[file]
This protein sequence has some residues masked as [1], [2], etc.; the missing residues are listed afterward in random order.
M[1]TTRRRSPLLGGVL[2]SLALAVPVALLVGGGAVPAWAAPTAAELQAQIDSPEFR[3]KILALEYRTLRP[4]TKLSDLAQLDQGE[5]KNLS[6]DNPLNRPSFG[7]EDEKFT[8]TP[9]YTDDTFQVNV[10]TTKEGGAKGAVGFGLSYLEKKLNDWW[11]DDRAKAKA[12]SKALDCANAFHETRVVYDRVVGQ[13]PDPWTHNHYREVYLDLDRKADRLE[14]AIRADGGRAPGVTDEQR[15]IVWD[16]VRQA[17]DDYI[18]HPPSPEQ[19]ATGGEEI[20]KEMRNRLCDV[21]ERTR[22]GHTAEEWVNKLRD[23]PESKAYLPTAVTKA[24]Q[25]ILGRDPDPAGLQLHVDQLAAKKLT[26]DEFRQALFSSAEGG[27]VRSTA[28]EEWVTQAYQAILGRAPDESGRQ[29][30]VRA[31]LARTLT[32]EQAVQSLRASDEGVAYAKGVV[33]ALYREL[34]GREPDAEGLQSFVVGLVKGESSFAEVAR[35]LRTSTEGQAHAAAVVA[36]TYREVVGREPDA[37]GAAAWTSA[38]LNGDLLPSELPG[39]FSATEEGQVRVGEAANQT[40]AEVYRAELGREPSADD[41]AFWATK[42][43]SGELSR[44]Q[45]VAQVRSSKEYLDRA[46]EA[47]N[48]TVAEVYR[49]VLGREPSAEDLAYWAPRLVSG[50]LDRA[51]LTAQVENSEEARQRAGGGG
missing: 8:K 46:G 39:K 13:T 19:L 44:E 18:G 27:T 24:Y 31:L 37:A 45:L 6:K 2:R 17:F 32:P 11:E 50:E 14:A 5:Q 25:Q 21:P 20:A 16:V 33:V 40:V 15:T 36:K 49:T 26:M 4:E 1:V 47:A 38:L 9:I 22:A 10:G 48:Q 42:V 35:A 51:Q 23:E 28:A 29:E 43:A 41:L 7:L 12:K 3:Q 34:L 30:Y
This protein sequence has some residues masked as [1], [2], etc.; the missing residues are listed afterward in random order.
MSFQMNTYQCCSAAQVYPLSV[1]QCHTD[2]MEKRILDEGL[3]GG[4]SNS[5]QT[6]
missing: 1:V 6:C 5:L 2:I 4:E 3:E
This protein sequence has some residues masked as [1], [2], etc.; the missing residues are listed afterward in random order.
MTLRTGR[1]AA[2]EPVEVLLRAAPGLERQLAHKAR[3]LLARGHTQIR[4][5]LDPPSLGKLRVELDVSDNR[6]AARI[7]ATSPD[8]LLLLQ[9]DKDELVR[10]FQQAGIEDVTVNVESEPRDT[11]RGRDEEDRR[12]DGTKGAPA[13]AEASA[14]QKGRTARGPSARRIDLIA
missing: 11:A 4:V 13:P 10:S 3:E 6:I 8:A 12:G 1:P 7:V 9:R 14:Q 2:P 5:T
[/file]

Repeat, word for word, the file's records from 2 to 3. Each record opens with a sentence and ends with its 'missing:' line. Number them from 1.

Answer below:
This protein sequence has some residues masked as [1], [2], etc.; the missing residues are listed afterward in random order.
MSFQMNTYQCCSAAQVYPLSV[1]QCHTD[2]MEKRILDEGL[3]GG[4]SNS[5]QT[6]
missing: 1:V 6:C 5:L 2:I 4:E 3:E
This protein sequence has some residues masked as [1], [2], etc.; the missing residues are listed afterward in random order.
MTLRTGR[1]AA[2]EPVEVLLRAAPGLERQLAHKAR[3]LLARGHTQIR[4][5]LDPPSLGKLRVELDVSDNR[6]AARI[7]ATSPD[8]LLLLQ[9]DKDELVR[10]FQQAGIEDVTVNVESEPRDT[11]RGRDEEDRR[12]DGTKGAPA[13]AEASA[14]QKGRTARGPSARRIDLIA
missing: 11:A 4:V 13:P 10:S 3:E 6:I 8:A 12:G 1:P 7:V 9:R 14:Q 2:P 5:T